On the 6th of December, 2009, India broke South Africa’s stranglehold on test cricket, much to the joy of millions of sporting enthusiasts in the country. Firecrackers went off in many inner city neighborhoods, and the television media loved the occasion; it was, after all, another chance to create a sensational story.
Optimism and hope ran high in the aftermath of India’s ascension to the top of the test cricket rankings. But unfortunately, the country is close to the top in another set of rankings, one that is a cause for despair, not hope. India ranks a dismal 84th in a list of 180 countries, according to Transparency International’s 2009 Corruption Perceptions Index, a measure of domestic and public sector corruption.
For a country that hopes to see itself as a world superpower by 2020, this is dismal news. Corruption stifles the economy and the ease of doing business in the country —Â it cost the Indian economy an estimated Rs. 350 billion in 2005. But more importantly, it stifles the innovative capacity of the populace. The dismal levels of citizen involvement and aid work in the country can, at least in part, be attributed to corruption. The desire to alter the status quo has become estranged from the ability to do so, because ideas that effect change must go through bureaucrats, who are often corrupt and agonizingly apathetic, before they become reality.
Closing the gap between dreaming and doing
Corruption and bureaucracy have become intertwined. But fortunately, their marriage is not irrevocable. Mobile media, emergence of the internet and the thoroughly democratic nature of Indian politics has enabled increased transparency, and can potentially reduce the level of corruption in the country.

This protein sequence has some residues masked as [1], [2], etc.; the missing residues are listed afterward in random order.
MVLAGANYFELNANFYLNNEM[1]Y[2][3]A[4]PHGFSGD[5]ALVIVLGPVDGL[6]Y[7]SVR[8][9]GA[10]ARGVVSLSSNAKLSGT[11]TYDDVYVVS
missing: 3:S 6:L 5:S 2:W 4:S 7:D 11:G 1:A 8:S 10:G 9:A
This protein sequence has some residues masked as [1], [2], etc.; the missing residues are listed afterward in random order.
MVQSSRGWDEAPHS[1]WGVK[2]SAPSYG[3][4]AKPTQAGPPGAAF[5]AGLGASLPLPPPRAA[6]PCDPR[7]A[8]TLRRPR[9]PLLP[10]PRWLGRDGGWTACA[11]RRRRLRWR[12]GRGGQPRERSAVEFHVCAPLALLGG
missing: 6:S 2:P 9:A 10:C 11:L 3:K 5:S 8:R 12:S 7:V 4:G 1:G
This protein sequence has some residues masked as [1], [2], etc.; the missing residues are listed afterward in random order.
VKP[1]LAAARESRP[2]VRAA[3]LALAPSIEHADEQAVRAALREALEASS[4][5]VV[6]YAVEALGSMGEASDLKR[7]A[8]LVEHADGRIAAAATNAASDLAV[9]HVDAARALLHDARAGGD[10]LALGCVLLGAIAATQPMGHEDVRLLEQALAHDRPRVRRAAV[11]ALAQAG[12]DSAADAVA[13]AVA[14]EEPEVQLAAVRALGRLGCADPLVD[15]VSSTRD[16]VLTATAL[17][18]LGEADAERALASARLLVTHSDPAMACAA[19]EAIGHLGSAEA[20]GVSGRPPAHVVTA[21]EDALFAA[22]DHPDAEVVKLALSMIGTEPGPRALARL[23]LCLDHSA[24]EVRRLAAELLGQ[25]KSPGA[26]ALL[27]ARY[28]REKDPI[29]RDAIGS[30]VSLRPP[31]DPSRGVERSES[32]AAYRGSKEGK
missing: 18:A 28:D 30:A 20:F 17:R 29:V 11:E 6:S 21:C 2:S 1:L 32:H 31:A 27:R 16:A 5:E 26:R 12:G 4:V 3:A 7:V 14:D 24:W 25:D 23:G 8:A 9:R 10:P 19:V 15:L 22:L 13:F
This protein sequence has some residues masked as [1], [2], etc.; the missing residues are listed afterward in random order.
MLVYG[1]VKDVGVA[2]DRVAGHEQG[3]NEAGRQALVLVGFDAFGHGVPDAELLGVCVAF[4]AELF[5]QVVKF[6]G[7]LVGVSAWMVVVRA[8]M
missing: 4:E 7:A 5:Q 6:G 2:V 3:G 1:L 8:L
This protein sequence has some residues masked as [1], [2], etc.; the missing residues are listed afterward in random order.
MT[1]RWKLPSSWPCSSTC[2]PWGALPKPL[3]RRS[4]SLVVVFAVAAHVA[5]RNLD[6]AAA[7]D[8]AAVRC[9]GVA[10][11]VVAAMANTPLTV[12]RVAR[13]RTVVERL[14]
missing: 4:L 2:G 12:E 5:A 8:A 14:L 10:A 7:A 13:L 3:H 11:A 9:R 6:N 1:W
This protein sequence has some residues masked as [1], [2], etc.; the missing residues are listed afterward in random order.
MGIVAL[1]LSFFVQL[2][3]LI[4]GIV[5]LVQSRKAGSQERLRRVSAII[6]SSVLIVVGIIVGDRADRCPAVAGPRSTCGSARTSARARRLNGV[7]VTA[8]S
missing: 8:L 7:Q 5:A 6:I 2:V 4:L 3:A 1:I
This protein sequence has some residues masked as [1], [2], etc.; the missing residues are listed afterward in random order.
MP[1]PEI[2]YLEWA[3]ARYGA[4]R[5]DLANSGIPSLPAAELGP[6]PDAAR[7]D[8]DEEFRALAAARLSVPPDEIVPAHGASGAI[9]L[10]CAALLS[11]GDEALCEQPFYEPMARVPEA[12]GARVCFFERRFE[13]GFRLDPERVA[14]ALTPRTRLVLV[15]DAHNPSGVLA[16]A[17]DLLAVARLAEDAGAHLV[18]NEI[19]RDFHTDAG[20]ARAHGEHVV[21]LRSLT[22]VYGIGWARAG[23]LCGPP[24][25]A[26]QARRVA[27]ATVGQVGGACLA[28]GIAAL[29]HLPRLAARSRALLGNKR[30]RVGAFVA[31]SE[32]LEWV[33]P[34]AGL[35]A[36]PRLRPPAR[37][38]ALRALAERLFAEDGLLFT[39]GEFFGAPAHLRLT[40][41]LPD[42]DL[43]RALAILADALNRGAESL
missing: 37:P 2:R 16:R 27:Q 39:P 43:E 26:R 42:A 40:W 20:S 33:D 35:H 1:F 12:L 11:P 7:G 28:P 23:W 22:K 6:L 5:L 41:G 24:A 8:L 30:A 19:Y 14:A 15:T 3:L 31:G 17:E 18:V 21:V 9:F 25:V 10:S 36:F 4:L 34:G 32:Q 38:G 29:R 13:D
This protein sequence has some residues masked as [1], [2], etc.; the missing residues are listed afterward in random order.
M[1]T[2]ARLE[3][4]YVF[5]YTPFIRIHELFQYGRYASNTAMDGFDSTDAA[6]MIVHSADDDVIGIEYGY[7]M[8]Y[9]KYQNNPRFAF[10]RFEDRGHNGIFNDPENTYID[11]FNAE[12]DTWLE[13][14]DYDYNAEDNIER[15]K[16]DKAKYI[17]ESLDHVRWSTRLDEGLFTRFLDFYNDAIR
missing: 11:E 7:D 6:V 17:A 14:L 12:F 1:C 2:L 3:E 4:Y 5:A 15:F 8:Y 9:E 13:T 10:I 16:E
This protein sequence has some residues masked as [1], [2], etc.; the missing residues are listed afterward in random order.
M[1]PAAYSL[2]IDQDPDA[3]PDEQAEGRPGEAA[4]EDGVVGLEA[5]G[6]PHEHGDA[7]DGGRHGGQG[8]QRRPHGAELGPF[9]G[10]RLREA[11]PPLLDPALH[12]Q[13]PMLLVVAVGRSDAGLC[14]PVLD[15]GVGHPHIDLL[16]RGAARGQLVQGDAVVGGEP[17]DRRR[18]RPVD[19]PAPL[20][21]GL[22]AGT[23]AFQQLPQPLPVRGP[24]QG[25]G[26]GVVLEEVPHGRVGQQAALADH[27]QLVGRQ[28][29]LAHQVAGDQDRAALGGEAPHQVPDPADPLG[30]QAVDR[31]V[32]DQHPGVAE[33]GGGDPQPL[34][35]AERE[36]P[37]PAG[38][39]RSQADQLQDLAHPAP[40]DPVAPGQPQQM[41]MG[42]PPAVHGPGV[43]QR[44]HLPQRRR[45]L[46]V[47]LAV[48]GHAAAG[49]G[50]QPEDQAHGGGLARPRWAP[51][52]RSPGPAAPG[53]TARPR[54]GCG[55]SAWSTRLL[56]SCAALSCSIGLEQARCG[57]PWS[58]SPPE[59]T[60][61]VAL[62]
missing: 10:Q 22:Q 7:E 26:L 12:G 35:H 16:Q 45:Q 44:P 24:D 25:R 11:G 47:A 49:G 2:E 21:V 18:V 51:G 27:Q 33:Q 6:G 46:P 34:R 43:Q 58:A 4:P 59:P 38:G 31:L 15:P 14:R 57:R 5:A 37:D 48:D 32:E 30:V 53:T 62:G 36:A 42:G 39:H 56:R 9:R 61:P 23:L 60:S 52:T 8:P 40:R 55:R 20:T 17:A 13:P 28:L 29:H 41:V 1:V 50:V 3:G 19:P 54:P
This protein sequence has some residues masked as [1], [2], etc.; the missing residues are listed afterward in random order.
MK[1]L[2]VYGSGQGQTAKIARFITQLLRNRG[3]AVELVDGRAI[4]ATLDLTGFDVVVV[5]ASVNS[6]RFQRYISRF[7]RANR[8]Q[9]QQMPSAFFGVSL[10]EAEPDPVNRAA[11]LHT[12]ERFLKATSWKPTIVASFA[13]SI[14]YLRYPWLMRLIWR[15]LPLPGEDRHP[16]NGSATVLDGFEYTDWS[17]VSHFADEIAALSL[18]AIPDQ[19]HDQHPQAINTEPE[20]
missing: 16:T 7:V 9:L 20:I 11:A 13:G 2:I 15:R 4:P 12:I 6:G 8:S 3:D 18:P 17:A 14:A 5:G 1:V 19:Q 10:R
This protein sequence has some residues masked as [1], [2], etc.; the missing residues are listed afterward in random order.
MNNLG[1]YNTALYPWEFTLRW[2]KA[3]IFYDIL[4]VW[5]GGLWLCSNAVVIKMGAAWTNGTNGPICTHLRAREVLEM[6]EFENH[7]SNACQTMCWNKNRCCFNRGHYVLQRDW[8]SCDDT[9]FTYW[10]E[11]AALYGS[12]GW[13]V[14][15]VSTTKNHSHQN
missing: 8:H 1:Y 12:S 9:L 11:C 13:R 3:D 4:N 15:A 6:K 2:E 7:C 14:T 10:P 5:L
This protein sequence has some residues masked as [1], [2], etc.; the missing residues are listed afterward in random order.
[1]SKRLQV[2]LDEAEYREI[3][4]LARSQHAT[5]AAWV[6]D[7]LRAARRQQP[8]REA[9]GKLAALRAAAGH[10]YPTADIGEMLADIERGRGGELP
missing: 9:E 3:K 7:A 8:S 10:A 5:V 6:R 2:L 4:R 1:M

Many people now possess mobile phones equipped with a video recorder. These make for great tools to expose corrupt officials. Anonymous users can take a video of an official asking for bribe and then post it on YouTube or send it to Youth Ki Awaaz. A link of this video can then be emailed to the Ministry of Home Affairs, with a copy of the email sent to media networks to ensure follow up.
Pushing for regulatory legislation
Citizens can push for legislation to ensure that paperwork gets through within a stipulated amount of time. Write to your representative and lobby groups to push for legislation that makes it mandatory for officials to complete the processing of a document within a given time. Or best, file an RTI.
Corruption remains a hallmark of our bureaucracy largely because of passive support from the masses. In our desire to get work done faster, we do not resist when asked for a bribe. All efforts to combat corruption will be rendered useless unless the public stops kowtowing to unscrupulous practices.
It is possible, perhaps probable, that none of the ideas listed above will work. But social change is not always about working towards what is easily possible. It is about idealism and solving problems creatively. It is about the masses coming together and working for a common goal. And it is about actualizing the improbable. If you have ideas on how corruption can be decoupled from the Indian bureaucracy (or as the inspirational World Toilet Organization founder Jack Sim likes to call it – bureau-crazy) please add your comments below.
Martin Luther King Jr. famously said that change does not roll in on the wheels of inevitability, but comes through continuous struggle. And so we must straighten our backs and work for it. A man can’t ride you unless your back is bent. It has been a while since we have walked tall as a society, without the added weight of corrupt bureaucrats on our back. It is high time for the masses to mobilize themselves. And once that happens, things are bound to change. I hope, I believe.
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